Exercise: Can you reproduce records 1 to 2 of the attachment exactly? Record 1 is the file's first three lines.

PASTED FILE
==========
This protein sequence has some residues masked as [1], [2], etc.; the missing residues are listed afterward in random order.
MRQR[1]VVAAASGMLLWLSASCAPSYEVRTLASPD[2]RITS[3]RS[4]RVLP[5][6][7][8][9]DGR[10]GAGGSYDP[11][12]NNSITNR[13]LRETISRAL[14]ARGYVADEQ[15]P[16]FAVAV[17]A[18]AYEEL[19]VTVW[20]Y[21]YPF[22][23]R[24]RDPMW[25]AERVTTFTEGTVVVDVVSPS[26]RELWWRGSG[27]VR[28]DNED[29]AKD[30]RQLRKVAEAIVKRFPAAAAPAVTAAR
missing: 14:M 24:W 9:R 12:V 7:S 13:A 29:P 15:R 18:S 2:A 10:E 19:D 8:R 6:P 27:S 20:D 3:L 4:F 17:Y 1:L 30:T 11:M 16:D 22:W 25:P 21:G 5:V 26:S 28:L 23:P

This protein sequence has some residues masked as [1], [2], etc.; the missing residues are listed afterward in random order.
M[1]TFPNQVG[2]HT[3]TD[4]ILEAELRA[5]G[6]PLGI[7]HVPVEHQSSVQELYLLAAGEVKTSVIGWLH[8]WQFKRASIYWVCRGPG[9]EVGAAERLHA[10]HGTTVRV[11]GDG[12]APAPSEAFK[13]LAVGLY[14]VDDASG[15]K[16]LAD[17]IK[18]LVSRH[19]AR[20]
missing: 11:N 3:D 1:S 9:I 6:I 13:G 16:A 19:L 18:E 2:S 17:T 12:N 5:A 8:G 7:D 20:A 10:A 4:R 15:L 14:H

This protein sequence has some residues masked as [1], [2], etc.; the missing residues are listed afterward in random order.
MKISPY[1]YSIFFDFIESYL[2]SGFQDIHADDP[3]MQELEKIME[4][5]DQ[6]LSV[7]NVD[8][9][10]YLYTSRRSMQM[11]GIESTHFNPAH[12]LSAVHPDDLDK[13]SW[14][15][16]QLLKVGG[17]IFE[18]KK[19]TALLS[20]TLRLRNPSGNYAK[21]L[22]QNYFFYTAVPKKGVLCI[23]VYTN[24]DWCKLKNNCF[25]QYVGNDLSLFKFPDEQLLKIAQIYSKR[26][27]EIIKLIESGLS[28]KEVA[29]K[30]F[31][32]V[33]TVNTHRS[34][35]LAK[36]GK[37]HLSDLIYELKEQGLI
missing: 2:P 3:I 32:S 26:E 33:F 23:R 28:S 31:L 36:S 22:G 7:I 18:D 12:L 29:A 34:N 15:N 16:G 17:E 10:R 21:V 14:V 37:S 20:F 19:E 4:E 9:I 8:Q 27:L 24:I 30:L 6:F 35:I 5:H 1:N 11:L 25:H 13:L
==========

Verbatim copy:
This protein sequence has some residues masked as [1], [2], etc.; the missing residues are listed afterward in random order.
MRQR[1]VVAAASGMLLWLSASCAPSYEVRTLASPD[2]RITS[3]RS[4]RVLP[5][6][7][8][9]DGR[10]GAGGSYDP[11][12]NNSITNR[13]LRETISRAL[14]ARGYVADEQ[15]P[16]FAVAV[17]A[18]AYEEL[19]VTVW[20]Y[21]YPF[22][23]R[24]RDPMW[25]AERVTTFTEGTVVVDVVSPS[26]RELWWRGSG[27]VR[28]DNED[29]AKD[30]RQLRKVAEAIVKRFPAAAAPAVTAAR
missing: 14:M 24:W 9:R 12:V 7:S 13:A 29:P 15:R 18:S 2:A 10:E 19:D 8:R 6:P 27:S 20:D 3:L 4:F 17:Y 1:L 30:T 11:M 16:D 22:W 25:P 21:G 5:V 26:S 28:L 23:P

This protein sequence has some residues masked as [1], [2], etc.; the missing residues are listed afterward in random order.
M[1]TFPNQVG[2]HT[3]TD[4]ILEAELRA[5]G[6]PLGI[7]HVPVEHQSSVQELYLLAAGEVKTSVIGWLH[8]WQFKRASIYWVCRGPG[9]EVGAAERLHA[10]HGTTVRV[11]GDG[12]APAPSEAFK[13]LAVGLY[14]VDDASG[15]K[16]LAD[17]IK[18]LVSRH[19]AR[20]
missing: 11:N 3:D 1:S 9:I 6:I 13:G 16:A 19:L 18:E 2:S 17:T 12:N 5:A 8:G 7:D 20:A 10:A 4:R 15:L 14:H